02. So Jersey
03. Sounds Of The City
04. The Pizza Song
05. Sarah Saturday
06. Better Things
07. The Messenger
09. Letter From Iraq
10. The New Thing
11. Midnight Mile
12. For All The Unheard
12/16/2007Lean On Sheena
12/16/2007The Pizza Song
IM-IconGold Record 2
IM-IconGold Record 1
The Gold Record
The boys are back at it! The Bouncing Souls have created a rock masterpiece with their latest offering, The Gold Record! Steeped in the East Coast style of Punk Rock this band is famous for, this new album hits you square in the jaw while you sing along with tracks like "The Gold Song", "Better Things", and the blazing "Midnight Mile".
The Gold Record
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US Rel. Date: 06/06/2006
EU Rel. Date: 06/05/2006
The Gold Record is their seventh studio album and for lack of a better way of putting it, it fucking rules. This one of the very few albums I've heard lately that have the continuity where I don't find myself skipping over a few tracks because all the songs are well thought out and show their growth as a band as well as people.
The Gold Song comes out with the style and ferocity that we know The Souls for. The vocal melody in the chorus is definitely one of the catchiest of the year. The next few songs show them elaborating on their sound just a bit, with songs like The Pizza Song, you can tell that they definitely are more introspective than ever and are not afraid to slow things down a bit.
Songs like Sarah Saturday & Better Things are great highlights on the album, the latter is probably one of the best songs on the disc and one that I'll be bumpin' in my Saturn sedan on my way to work with the windows down all fuckin' summer.
I had never thought of the Souls as a political band, but the song Letter From Iraq definitely strikes a chord since the lyrics are taken from actual letters they've received from a soldier in Iraq. It pulls at the heart because there's some scary shit going on over there and hearing a detailed account of one mans view of the war.
All in all, this album is chocked full of great drinking songs and choruses that will make you sing them while walking at the mall. I'm grateful for the good times that I remember when I think of this band. Hopefully they'll be around to write albums like this for another decade.
With the use of the accordian, trumpets and harmonicas throughout, we have been introduced to a side of the Souls that I for one was not expecting but am fully embracing. Not only are we seeing a more open-minded Bouncing Souls (quite possibly from doing several tours with the likes of Flogging Molly), yet when I opened the case and put in the record, my first thought was that sonically, and I don’t know how they did it, but damn, this record is LOUD. It’s easy to imagine why with guest spots from the likes of Chuck Ragan and Brett Gurewitz, and a fantastic production job by Ted Hutt; the sounds and music on the album are flawless. Even on the softer spoken songs like “The Pizza Song” or “Lean on Sheena,” your eardrums are slowly being peeled away.
One of the most impacting moments is the song “Letter from Iraq.” For those of you that haven’t been keeping an eye out on their website, they have been supporting several American soldiers who are currently serving overseas and the song's lyrics were adapted from a letter by Iraqi veteran Garett Reppenhagen. The emotional velocity of this song ranging from anger to confusion is a very impressing and powerful addition to the album. In the sea of current artists stepping on soapboxes screaming their political agenda, it's refreshing to see the Souls press the issue in a much more personal and effective way.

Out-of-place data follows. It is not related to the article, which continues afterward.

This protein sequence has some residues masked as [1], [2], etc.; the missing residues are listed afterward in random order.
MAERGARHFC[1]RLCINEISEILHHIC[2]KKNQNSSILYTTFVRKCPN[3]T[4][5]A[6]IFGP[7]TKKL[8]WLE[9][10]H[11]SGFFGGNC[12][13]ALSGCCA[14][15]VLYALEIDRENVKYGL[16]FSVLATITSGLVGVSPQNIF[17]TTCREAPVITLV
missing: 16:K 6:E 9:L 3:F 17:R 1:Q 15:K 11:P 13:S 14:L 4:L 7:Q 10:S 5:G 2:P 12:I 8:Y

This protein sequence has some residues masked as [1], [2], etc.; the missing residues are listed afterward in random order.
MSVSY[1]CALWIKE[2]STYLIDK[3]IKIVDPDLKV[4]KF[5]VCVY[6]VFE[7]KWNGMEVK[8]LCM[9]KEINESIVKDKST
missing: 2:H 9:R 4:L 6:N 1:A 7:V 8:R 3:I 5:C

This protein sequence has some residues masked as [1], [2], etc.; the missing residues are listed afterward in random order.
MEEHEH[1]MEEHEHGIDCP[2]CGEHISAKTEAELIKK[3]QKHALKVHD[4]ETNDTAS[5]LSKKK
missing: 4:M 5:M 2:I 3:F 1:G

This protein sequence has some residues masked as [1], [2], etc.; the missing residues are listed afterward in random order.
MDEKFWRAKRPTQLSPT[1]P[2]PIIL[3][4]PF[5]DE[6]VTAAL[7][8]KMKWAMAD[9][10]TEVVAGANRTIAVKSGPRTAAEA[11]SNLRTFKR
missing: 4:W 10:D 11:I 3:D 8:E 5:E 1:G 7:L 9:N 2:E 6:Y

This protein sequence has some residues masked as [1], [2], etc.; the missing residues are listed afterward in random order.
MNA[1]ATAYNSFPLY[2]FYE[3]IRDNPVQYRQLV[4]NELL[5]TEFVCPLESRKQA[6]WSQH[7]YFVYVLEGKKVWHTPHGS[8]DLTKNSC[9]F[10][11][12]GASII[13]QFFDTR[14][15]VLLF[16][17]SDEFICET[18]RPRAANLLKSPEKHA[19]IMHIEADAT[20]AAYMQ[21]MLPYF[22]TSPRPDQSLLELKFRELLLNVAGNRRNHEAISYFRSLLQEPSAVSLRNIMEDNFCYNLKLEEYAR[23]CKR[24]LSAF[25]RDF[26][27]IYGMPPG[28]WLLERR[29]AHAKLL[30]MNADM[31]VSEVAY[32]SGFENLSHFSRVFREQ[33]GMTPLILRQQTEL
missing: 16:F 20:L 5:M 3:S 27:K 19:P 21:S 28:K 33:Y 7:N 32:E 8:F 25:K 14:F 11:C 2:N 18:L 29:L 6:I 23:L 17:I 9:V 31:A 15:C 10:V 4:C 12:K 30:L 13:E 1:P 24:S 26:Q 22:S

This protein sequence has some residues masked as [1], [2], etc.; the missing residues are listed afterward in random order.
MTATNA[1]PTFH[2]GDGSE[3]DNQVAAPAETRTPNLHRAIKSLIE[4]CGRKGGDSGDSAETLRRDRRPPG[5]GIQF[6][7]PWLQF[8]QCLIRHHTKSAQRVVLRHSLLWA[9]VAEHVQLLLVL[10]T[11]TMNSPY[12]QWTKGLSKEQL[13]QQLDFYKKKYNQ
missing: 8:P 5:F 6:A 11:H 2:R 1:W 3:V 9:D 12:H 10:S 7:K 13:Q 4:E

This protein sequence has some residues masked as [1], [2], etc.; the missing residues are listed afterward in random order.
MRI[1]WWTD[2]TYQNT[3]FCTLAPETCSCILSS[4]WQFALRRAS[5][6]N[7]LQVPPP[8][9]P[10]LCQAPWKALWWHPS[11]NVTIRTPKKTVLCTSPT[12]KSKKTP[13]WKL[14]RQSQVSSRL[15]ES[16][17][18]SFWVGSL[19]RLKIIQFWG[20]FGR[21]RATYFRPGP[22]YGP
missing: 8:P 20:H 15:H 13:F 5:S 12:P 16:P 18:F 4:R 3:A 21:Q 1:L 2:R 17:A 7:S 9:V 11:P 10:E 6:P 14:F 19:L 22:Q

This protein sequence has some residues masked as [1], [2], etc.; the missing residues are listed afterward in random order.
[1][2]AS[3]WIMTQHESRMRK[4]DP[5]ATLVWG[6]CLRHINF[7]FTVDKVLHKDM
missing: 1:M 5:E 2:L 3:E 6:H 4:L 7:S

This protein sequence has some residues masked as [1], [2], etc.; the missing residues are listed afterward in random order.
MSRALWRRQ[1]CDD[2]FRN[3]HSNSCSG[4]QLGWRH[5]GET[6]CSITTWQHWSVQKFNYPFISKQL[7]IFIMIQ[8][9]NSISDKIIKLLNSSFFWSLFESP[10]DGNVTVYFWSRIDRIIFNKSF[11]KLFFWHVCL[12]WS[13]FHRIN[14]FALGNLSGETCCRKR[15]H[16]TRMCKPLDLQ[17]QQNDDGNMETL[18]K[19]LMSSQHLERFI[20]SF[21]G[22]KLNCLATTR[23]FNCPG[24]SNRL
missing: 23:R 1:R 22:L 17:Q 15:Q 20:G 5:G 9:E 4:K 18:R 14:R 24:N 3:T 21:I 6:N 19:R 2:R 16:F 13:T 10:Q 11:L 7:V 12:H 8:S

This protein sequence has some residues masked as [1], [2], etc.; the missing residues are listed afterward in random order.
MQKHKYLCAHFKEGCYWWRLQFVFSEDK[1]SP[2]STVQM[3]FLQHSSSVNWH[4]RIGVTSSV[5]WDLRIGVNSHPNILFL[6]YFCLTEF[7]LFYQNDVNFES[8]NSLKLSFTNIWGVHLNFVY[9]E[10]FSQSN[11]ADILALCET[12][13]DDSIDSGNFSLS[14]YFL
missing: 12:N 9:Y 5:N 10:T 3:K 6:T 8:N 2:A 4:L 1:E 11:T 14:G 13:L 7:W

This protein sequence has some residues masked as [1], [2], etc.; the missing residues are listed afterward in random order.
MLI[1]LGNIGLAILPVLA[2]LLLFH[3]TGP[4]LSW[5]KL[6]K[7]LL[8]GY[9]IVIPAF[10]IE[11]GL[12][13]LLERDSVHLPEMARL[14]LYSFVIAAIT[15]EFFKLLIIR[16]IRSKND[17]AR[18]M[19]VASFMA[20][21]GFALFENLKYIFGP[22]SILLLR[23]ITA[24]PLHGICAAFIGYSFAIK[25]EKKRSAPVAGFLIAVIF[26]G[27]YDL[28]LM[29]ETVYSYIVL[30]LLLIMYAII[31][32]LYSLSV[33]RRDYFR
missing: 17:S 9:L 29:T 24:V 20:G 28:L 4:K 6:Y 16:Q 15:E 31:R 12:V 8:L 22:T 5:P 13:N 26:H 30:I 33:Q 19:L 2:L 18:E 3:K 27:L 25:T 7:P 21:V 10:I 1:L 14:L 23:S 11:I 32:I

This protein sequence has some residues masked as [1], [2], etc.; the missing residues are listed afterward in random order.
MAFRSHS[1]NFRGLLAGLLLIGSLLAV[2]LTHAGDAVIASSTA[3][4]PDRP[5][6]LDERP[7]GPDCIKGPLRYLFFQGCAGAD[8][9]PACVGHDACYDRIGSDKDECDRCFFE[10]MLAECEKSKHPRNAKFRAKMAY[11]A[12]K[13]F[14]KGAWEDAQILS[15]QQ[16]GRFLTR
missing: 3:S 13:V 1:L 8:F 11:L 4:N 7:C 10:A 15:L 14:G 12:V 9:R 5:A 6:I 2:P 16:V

One key the Souls made sure of was that they kept constant the simplicity and anthemic structure to all the songs on The Gold Record to hold over any aged fan. There will be plenty of shouting and fist-pumping at your next Souls show. Bryan Kienlen’s bass-lines still drive straight through your chest while the rapid fire snare hits from Michael McDermott shoot out over Pete Steinkopf’s progressions on the guitar, showing they're still riding on top of the their songwriting game.
Now, you may be wondering what has made this record stand out as a definite for your collection. Yes, they have the love song, “Midnight Mile;” yes, they have a blasting opening track, “The Gold Song;” and they have no filler on this album. I think one of the lasting impressions that The Gold Record has made on me was their commitment to the community of loyal fans and underdogs that they call out to. The Bouncing Souls operate their band as a single unit; there is a lack of mention of “lead” in the liner notes, and justifiably so. Their close unity crosses over into the audience listening and you cannot help but connect with anyone sharing the experience with you, and on this album, that sense of community and togetherness rides through every song. The communities of patrons whom listen to the Bouncing Souls will for the most part all agree that the Souls are able to capture all that is fun about being in a punk band, or are still enjoying the loyalty and adulation that comes from being at one of the Bouncing Souls shows. Everything just seems to click; whether live or now on a new record, the Bouncing Souls fail to disappoint. Not only will this record suffice for any elder fan of the band, but it is sure to win over a new legion of younger fans who may be receiving their first introduction, and a fitting one at that. With The Gold Record, they encompass what has made them one of the most undisputed forces in the punk scene for nearly two decades. As personified in “The New Thing,” Greg states to all contenders and young upstarts, “We’re still dreaming / still believing / no longer looking for the new thing,” and to be perfectly honest, I wouldn’t ask them to alter their voice in any way, especially when it sounds so good.
Average Fan Rating: 4.79
A REAL PUNK ALBUM!!